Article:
OTTAWA — It may not be smooth sailing after all for the Canadian economy.
Many positive outlooks for growth in 2014 have been buoyed by a stronger-than-expected performance in the third-quarter of last year — along with a pickup in the global economy overall — but some analysts are sounding a more pessimistic tone.
“The consensus view that economic growth will accelerate this year is misplaced,” say economists at Capital Economics.
Economic forecasters say they expect the American economy to advance at a faster pace in the coming months.
The U.S. economy shrank one percent in the first three months of the year.
But the National Association for Business Economics said Monday its group of 47 forecasters expects growth to advance at an annual pace of more than 3 percent in each of the last three quarters of 2014.
The professional group's president, Jack Kleinhenz, National Retail Federation chief...
At 1 p.m., President Barack Obama will give a speech on the economy at Knox College in Illinois. It's the first in a series of economic speeches Obama will give in the coming weeks. The White House has set up a website to promote the speeches. So far, it has no real policy content. But it does have this chart.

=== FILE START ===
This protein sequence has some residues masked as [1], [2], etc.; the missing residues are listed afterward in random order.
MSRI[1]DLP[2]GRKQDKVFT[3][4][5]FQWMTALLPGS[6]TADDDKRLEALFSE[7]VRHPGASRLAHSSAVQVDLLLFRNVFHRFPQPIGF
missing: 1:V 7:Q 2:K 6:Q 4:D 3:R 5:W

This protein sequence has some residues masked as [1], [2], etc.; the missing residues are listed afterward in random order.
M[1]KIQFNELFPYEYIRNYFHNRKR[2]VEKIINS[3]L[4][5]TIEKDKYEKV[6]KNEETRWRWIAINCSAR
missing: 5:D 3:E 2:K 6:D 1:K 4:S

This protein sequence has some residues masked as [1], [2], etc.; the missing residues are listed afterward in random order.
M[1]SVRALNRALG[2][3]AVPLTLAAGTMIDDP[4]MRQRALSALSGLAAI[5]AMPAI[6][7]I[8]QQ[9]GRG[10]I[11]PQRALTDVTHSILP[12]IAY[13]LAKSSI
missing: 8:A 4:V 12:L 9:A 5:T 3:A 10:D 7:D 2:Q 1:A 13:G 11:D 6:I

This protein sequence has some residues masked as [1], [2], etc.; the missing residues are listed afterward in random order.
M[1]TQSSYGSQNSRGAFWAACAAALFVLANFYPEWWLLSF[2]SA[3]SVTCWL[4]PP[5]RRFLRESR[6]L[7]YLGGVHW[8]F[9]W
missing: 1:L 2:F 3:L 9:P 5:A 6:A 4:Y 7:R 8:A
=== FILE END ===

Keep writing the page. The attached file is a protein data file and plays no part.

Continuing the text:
The slide in oil prices may be coming too fast to provide the traditional fillip for the world economy.
Last year’s 50 per cent plunge in Brent crude from its June peak prompted most economists to predict a boost to global growth as it bolsters consumers’ spending power, echoing effects from declines in the 1980s and 1990s. Now that the fall has extended another 21 per cent barely two weeks into 2015, it risks not being as positive as some first imagined.
BEIJING — China surprised markets with a thumping trade performance in January as import growth hit a six-month high, drawing some scepticism about the data but still allaying fears of a deepening economic malaise.
Analysts who had expected the long Lunar New Year holiday to drag on January’s trade warned that the figures may be inflated by fake trade transactions, where traders forge deals to sneak cash into the country past capital controls.
The Treasury will try to maintain a cautious posture on Wednesday, but start to put the political squeeze on the shadow Treasury team by claiming its dire predictions of mass unemployment have been proved untrue.
The shadow chancellor, Ed Balls, in the US for talks with the Obama administration, has already prepared the ground for the change of economic gear by highlighting the continued squeeze on living standards.